We are used to measuring our success, both as a nation and as individuals, in monetary terms. Here’s a quote from more than four decades ago reminding us of the limits to such thinking — words of Robert F. Kennedy:
. . . the gross national product includes air pollution and advertising for cigarettes, and ambulances to clear our highways of carnage. It counts special locks for our doors, and jails for the people who break them.
The gross national product includes the destruction of the redwoods and the death of Lake Superior. It grows with the production of napalm and missiles and nuclear warheads. . . .
And if the gross national product includes all this, there is much that it does not comprehend. It does not allow for the health of our families, the quality of their education, or the joy of their play. It is indifferent to the decency of our factories and the safety of our streets alike. It does not include the beauty of our poetry or the strength of our marriages, the intelligence of our public debate or the integrity of our public officials. . . .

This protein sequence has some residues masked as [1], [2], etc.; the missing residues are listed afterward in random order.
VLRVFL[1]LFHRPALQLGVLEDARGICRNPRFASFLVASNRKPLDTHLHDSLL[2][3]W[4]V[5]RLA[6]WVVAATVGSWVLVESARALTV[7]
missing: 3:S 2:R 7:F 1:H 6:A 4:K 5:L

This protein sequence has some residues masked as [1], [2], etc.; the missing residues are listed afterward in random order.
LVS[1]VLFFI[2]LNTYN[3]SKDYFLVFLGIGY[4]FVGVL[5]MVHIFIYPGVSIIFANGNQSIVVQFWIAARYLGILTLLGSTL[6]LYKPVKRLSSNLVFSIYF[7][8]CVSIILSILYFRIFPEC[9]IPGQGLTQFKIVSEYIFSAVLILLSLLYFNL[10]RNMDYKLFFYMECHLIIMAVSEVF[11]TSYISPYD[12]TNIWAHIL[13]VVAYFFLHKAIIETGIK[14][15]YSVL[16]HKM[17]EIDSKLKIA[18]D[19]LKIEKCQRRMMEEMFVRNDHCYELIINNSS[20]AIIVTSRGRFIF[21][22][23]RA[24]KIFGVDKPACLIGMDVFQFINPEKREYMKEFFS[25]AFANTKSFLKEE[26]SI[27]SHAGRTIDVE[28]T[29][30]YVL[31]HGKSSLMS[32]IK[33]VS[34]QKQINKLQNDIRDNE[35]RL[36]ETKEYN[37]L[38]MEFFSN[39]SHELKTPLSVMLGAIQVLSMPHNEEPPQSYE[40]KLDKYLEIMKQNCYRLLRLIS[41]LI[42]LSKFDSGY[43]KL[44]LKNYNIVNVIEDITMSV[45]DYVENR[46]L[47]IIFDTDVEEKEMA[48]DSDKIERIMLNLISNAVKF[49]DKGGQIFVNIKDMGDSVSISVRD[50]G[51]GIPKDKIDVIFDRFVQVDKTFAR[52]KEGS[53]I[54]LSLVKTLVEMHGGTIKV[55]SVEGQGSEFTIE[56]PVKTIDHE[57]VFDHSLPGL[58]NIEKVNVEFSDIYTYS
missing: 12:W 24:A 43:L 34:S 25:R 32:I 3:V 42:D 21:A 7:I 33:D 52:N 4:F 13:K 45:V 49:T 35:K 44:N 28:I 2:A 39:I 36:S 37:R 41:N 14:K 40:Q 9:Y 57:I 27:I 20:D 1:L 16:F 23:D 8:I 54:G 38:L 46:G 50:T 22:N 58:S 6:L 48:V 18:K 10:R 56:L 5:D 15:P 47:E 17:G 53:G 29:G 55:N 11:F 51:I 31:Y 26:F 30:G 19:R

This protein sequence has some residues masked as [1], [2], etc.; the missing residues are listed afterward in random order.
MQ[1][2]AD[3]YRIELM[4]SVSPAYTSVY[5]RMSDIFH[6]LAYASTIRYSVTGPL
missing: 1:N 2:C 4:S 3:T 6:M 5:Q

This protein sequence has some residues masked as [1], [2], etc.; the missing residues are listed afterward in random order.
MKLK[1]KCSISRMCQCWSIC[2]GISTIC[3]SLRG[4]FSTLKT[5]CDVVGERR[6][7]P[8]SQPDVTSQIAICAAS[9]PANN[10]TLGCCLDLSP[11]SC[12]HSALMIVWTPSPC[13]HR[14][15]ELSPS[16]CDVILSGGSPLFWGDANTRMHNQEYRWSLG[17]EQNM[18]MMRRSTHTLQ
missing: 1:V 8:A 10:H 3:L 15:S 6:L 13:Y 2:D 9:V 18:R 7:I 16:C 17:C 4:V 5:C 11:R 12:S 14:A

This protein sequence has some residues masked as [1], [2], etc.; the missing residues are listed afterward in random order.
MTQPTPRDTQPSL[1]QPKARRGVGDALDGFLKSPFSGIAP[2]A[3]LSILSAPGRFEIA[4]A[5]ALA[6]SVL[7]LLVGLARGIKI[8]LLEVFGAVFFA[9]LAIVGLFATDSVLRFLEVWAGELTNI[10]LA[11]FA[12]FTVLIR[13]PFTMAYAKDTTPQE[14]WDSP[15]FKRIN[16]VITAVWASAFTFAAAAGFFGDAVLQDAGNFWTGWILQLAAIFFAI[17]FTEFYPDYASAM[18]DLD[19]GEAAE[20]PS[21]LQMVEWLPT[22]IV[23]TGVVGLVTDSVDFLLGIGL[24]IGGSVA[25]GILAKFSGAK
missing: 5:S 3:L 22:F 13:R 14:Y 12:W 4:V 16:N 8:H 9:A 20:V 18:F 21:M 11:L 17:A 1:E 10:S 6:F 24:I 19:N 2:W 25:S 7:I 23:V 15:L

The gross national product measures neither our wit nor our courage, neither our wisdom nor our learning, neither our compassion nor our devotion to country. It measures everything, in short, except that which makes life worthwhile; and it can tell us everything about America — except why we are proud that we are Americans.